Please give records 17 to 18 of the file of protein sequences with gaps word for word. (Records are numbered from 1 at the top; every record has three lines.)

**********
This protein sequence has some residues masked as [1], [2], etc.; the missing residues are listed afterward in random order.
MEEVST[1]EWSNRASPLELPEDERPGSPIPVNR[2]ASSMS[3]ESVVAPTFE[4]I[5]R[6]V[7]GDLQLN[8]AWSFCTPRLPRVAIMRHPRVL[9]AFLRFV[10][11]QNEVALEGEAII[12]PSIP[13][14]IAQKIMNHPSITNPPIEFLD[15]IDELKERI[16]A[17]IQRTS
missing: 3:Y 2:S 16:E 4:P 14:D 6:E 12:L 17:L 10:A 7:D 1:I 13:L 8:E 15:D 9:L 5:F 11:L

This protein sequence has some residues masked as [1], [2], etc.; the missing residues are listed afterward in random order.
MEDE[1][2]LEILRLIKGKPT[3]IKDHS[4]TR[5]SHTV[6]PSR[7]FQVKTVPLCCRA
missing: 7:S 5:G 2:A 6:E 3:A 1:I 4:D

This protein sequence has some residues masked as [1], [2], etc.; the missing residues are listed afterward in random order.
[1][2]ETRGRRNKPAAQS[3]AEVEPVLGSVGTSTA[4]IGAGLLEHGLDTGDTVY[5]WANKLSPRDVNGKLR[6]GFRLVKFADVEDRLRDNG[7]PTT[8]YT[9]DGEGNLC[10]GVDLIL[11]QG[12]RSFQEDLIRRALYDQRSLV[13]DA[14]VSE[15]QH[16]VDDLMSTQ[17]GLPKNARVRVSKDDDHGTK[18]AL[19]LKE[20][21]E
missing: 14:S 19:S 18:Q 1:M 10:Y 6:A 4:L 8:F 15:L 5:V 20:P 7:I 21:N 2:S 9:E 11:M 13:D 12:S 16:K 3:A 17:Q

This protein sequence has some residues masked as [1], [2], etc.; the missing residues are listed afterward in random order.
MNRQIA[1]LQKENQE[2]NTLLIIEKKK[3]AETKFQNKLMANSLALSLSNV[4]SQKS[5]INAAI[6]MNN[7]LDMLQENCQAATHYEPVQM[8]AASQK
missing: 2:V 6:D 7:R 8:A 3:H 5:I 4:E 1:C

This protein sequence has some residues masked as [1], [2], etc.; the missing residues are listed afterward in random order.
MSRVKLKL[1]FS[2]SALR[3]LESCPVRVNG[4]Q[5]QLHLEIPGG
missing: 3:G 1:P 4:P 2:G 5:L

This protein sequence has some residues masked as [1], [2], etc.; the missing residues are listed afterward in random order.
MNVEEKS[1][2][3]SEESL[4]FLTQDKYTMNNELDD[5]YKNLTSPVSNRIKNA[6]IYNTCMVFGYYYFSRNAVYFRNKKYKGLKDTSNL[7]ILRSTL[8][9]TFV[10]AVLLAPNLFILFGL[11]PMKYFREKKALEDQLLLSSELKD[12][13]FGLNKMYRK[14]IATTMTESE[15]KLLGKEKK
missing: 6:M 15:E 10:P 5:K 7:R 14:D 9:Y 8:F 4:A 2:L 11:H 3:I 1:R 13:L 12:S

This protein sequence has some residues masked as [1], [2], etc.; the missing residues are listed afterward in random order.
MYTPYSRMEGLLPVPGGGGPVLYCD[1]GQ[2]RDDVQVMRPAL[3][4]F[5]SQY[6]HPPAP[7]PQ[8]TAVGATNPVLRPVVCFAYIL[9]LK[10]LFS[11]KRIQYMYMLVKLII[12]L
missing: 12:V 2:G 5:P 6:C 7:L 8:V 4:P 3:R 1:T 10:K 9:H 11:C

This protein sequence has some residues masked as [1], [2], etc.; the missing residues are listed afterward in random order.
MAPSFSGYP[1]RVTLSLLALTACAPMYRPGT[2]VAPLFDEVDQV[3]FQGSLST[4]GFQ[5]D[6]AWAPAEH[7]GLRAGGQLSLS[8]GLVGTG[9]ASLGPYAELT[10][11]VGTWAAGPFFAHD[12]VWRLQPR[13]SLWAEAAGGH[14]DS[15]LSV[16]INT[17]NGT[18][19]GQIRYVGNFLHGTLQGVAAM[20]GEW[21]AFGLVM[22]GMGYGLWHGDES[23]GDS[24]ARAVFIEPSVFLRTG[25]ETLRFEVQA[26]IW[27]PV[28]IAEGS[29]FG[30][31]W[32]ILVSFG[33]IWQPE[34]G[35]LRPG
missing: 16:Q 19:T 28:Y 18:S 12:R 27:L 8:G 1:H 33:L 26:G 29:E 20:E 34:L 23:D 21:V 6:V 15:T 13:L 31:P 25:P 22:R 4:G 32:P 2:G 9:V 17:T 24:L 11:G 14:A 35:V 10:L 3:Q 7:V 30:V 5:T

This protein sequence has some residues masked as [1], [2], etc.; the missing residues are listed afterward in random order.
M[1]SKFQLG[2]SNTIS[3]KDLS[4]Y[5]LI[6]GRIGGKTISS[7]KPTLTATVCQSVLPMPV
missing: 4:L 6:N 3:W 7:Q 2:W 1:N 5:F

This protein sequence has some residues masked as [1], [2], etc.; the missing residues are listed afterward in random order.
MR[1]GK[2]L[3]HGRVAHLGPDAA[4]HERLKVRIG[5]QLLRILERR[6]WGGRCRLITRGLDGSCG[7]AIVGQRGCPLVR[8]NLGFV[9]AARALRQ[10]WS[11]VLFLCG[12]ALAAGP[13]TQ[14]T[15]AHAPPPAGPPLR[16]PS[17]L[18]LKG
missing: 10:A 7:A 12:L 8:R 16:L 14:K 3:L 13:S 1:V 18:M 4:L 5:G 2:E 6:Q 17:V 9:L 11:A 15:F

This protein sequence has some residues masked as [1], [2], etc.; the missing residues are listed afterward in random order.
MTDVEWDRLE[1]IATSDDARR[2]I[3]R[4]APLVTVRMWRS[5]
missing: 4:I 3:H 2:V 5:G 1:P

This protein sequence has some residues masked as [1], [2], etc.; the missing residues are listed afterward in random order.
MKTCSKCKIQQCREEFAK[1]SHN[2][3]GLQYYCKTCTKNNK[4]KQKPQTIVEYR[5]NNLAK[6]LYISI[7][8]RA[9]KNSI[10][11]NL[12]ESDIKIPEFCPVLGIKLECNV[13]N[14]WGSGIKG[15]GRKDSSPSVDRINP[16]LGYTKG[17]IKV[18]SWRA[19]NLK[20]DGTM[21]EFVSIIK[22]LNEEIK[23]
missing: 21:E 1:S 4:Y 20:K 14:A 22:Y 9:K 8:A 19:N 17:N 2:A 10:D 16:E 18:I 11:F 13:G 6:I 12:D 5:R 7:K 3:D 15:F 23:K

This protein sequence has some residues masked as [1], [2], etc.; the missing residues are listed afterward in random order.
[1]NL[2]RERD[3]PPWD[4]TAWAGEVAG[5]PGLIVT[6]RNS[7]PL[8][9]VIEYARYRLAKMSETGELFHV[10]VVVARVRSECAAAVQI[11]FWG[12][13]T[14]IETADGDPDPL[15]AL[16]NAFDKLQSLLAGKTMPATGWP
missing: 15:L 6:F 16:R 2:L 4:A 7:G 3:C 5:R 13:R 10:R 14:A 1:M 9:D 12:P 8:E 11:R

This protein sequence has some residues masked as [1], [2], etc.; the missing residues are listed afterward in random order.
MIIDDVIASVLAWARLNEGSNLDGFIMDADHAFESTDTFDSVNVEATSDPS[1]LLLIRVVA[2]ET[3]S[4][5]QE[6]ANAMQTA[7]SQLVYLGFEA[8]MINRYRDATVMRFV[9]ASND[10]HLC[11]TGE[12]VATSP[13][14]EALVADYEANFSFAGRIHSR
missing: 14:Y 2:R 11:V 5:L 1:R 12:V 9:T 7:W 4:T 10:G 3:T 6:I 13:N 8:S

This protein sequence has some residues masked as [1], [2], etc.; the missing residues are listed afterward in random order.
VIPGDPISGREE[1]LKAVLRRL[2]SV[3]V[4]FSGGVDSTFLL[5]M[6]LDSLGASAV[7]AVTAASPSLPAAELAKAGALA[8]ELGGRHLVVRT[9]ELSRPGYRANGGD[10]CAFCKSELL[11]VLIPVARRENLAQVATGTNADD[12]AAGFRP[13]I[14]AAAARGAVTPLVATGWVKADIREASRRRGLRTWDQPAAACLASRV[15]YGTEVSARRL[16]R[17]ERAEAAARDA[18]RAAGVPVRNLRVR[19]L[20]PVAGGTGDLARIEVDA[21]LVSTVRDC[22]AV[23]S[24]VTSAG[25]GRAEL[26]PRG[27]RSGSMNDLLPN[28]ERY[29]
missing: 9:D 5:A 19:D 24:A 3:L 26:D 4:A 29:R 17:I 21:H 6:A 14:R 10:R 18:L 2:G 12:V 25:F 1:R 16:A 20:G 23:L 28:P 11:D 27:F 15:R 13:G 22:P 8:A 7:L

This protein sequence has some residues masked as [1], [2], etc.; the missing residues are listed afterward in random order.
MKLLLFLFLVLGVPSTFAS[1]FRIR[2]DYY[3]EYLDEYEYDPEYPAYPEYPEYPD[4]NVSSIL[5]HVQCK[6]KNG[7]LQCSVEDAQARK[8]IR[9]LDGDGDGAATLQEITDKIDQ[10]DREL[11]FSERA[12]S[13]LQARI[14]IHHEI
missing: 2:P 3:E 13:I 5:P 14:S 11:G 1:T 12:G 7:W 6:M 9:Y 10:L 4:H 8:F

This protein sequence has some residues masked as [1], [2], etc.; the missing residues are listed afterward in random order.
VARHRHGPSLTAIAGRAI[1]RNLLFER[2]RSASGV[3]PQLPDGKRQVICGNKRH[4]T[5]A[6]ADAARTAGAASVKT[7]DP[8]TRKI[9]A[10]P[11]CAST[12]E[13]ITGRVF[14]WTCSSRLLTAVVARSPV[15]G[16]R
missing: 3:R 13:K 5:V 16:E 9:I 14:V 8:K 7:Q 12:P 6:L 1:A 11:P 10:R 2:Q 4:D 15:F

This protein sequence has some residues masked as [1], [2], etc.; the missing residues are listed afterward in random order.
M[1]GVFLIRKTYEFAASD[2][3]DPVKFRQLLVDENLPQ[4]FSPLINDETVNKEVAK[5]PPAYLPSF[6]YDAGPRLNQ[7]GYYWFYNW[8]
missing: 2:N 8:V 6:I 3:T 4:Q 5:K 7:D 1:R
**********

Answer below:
This protein sequence has some residues masked as [1], [2], etc.; the missing residues are listed afterward in random order.
VARHRHGPSLTAIAGRAI[1]RNLLFER[2]RSASGV[3]PQLPDGKRQVICGNKRH[4]T[5]A[6]ADAARTAGAASVKT[7]DP[8]TRKI[9]A[10]P[11]CAST[12]E[13]ITGRVF[14]WTCSSRLLTAVVARSPV[15]G[16]R
missing: 3:R 13:K 5:V 16:E 9:I 14:V 8:K 7:Q 12:P 6:L 1:A 11:P 10:R 2:Q 4:D 15:F

This protein sequence has some residues masked as [1], [2], etc.; the missing residues are listed afterward in random order.
M[1]GVFLIRKTYEFAASD[2][3]DPVKFRQLLVDENLPQ[4]FSPLINDETVNKEVAK[5]PPAYLPSF[6]YDAGPRLNQ[7]GYYWFYNW[8]
missing: 2:N 8:V 6:I 3:T 4:Q 5:K 7:D 1:R